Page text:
BRUSSELS -- The anti-fraud authority of the European Union (EU) said on Monday it had uncovered a multinational ring smuggling large quantities of textiles and shoes from China to the EU in a scheme to avoid millions of euros in tax and duties.
The large-scale fraud scheme in imports of textiles and shoes from China involved a band of Chinese, Hungarian and Austrian citizens, the European Anti-Fraud Office (OLAF) said in a statement, without specifying the number and names of the suspects.
An investigation by the OLAF in co-operation with the Austrian authorities found that the band smuggled large quantities of textiles and shoes from China into the EU by means of heavily undervalued and false invoices.
Products involved were jeans, T-shirts and other clothes as well as various kinds of footwear including sports shoes and casual shoes.
Although the actual financial impact in customs duties and value-added tax (VAT) was impossible to be accurately established yet as the investigation was ongoing, the OLAF estimated the loss could be more than 200 million euros in customs duties alone, including anti-dumping duties imposed on leather shoes from China since March 2006.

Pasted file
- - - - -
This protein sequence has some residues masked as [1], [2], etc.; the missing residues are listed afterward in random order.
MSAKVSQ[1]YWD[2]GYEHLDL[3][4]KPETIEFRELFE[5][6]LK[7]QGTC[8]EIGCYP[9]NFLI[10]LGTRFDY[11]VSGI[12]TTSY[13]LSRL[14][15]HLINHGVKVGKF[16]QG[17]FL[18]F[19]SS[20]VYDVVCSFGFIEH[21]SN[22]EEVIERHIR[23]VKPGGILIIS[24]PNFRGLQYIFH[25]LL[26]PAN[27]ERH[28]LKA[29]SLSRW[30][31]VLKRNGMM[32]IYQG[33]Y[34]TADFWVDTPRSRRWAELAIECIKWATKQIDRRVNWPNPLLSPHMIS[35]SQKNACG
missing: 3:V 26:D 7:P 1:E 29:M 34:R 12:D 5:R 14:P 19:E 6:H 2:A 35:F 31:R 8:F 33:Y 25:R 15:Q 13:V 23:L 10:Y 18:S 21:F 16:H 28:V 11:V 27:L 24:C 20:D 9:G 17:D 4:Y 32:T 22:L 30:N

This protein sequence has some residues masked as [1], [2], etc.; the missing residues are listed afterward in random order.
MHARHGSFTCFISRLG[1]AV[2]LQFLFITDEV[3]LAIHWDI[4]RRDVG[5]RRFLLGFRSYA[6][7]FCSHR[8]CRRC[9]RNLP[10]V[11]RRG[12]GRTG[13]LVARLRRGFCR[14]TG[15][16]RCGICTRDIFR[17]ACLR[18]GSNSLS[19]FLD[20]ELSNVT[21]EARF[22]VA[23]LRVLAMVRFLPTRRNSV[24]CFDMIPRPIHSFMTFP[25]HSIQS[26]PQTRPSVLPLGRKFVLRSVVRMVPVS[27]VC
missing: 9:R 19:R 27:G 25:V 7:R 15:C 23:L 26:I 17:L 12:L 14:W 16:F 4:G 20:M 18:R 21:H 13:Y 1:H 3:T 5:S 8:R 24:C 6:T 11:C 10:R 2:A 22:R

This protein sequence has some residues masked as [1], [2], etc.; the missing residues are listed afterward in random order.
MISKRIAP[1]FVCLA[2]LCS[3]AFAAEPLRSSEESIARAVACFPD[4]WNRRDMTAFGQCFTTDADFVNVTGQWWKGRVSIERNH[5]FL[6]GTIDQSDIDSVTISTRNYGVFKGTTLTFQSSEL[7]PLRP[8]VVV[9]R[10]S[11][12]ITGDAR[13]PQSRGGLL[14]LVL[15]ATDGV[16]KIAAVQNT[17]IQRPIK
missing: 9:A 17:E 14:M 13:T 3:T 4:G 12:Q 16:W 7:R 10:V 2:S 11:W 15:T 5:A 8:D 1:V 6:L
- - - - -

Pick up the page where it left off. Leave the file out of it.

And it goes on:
Quantitative restrictions on the importation of Chinese textiles, which were introduced by an agreement between the EU and China in 2005, were also circumvented.
The overall quantity of textiles and footwear affected by this type of fraud until now could be estimated at around 600,000 tons, which went on sale in several EU countries including Austria, the OLAF said.
The investigation revealed mainly small customs clearance agents were used to do the customs clearance on behalf of Asian citizens. The goods were subsequently cleared in the EU member state of arrival without paying the VAT and were then transported into another member state of destination.
In the scheme the majority of consignees were either non-existent or disappeared from the scene after a short period in operation.